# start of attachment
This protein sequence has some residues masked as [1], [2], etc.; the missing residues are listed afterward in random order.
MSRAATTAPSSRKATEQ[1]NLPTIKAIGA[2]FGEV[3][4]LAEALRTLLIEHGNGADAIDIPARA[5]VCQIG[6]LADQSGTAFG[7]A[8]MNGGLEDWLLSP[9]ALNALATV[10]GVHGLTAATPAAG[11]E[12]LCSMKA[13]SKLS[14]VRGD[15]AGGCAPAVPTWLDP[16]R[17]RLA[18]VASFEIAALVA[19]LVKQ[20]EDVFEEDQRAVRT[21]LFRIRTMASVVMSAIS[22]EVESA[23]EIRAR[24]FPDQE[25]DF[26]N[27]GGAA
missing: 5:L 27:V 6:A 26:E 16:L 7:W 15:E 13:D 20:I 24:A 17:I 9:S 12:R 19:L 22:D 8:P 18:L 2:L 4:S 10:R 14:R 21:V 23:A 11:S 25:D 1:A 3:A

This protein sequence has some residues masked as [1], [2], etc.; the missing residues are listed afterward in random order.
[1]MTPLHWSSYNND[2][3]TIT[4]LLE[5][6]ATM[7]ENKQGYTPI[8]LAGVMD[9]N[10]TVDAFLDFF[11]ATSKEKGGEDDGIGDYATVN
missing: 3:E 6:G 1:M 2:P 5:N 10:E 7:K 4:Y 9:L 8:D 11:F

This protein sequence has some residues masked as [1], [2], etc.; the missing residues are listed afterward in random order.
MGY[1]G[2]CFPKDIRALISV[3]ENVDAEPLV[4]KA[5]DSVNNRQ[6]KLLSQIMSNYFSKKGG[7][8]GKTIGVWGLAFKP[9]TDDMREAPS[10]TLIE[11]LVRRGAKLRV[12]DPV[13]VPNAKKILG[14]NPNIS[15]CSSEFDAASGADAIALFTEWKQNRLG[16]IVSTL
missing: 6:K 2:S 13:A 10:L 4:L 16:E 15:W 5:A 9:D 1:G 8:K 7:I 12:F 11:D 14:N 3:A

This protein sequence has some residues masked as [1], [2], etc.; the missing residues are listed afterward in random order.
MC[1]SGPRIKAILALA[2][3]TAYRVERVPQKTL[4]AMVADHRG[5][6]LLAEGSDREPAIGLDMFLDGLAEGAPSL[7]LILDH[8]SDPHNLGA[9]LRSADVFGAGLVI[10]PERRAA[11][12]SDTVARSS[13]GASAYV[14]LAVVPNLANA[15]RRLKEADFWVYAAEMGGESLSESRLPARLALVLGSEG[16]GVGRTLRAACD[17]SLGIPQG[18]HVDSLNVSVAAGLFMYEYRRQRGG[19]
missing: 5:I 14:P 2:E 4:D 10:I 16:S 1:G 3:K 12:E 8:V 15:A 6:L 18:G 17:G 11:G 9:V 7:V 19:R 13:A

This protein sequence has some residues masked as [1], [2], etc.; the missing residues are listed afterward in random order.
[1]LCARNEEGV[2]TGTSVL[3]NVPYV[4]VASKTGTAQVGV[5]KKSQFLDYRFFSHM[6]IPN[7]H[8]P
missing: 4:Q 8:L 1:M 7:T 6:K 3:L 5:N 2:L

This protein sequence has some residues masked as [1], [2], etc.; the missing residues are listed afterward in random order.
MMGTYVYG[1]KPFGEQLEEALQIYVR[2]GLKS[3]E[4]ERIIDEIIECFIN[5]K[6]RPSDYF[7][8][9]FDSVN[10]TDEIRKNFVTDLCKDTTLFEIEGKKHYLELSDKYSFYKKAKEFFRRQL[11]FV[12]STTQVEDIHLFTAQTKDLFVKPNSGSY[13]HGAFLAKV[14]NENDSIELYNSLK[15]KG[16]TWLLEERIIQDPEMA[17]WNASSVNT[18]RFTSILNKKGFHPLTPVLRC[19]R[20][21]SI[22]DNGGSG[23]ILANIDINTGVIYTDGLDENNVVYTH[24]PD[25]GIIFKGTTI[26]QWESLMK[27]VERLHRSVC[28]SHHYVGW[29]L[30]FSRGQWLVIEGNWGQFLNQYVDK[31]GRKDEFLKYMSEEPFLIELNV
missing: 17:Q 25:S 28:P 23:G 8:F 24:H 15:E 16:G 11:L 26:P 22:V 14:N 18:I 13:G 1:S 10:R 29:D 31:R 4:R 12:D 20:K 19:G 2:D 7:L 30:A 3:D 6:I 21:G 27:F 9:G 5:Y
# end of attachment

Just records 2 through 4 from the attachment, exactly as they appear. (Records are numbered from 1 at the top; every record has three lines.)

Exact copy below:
This protein sequence has some residues masked as [1], [2], etc.; the missing residues are listed afterward in random order.
[1]MTPLHWSSYNND[2][3]TIT[4]LLE[5][6]ATM[7]ENKQGYTPI[8]LAGVMD[9]N[10]TVDAFLDFF[11]ATSKEKGGEDDGIGDYATVN
missing: 3:E 6:G 1:M 2:P 5:N 10:E 7:K 4:Y 9:L 8:D 11:F

This protein sequence has some residues masked as [1], [2], etc.; the missing residues are listed afterward in random order.
MGY[1]G[2]CFPKDIRALISV[3]ENVDAEPLV[4]KA[5]DSVNNRQ[6]KLLSQIMSNYFSKKGG[7][8]GKTIGVWGLAFKP[9]TDDMREAPS[10]TLIE[11]LVRRGAKLRV[12]DPV[13]VPNAKKILG[14]NPNIS[15]CSSEFDAASGADAIALFTEWKQNRLG[16]IVSTL
missing: 6:K 2:S 13:A 10:L 4:L 16:E 15:W 5:A 9:D 1:G 8:K 7:I 12:F 11:D 14:N 3:A

This protein sequence has some residues masked as [1], [2], etc.; the missing residues are listed afterward in random order.
MC[1]SGPRIKAILALA[2][3]TAYRVERVPQKTL[4]AMVADHRG[5][6]LLAEGSDREPAIGLDMFLDGLAEGAPSL[7]LILDH[8]SDPHNLGA[9]LRSADVFGAGLVI[10]PERRAA[11][12]SDTVARSS[13]GASAYV[14]LAVVPNLANA[15]RRLKEADFWVYAAEMGGESLSESRLPARLALVLGSEG[16]GVGRTLRAACD[17]SLGIPQG[18]HVDSLNVSVAAGLFMYEYRRQRGG[19]
missing: 5:I 14:P 2:E 4:D 10:I 16:S 1:G 3:K 12:E 8:V 15:A 6:L 18:G 17:G 11:G 9:V 7:V 19:R 13:A